A recent report by the Federal Reserve shows certain zip codes in the city of Rochester lack access to credit. This sort of credit inequality also most likely exists in the city of Syracuse.
William Dudley, President of the Federal Reserve Bank of New York, says the credit snapshot of Rochester shows an inequality when it comes to the ability of certain residents in certain neighborhoods to get credit, and the distress it causes when they can’t pay it back. He expects the outcome for the city of Syracuse would be very similar, and it can be indicative of the financial struggles that define certain neighborhoods.
“Sometimes you think of borrowing as a bad thing. But borrowing is also a good thing, because it can be used to finance things to facilitate your ability to move up the ladder,” said Dudley. “If you don’t have a car sometimes it’s hard to get to a job.”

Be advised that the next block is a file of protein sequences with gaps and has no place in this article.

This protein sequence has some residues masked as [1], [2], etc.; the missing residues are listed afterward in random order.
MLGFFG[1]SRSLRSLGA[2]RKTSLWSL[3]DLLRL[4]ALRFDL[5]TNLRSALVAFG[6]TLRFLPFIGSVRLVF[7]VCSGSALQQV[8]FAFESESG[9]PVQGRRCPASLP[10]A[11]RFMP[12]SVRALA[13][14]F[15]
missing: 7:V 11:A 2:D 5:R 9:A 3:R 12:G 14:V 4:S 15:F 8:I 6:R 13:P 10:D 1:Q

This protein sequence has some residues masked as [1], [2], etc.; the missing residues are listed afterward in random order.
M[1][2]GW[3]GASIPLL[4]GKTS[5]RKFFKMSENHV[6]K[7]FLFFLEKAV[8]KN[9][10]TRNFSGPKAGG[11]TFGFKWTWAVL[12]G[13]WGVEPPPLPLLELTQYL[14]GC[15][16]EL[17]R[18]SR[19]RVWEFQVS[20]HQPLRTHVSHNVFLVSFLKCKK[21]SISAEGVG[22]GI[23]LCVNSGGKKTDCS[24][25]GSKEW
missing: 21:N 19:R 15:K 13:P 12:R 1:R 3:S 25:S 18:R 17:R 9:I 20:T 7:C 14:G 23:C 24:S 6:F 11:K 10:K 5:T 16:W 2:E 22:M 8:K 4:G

Dudley says that kind of credit inequality can also be found in the Syracuse-area.
“I think the issue here is just how stark the divisions are by location,” he said. “And it’s hard to believe it’s so cliff-like. It seems to me it probably underscores the fact that there’s not an open enough attitude in certain areas.”
Dudley says being aware of this as a problem can help the community encourage more financial education at the neighborhood level.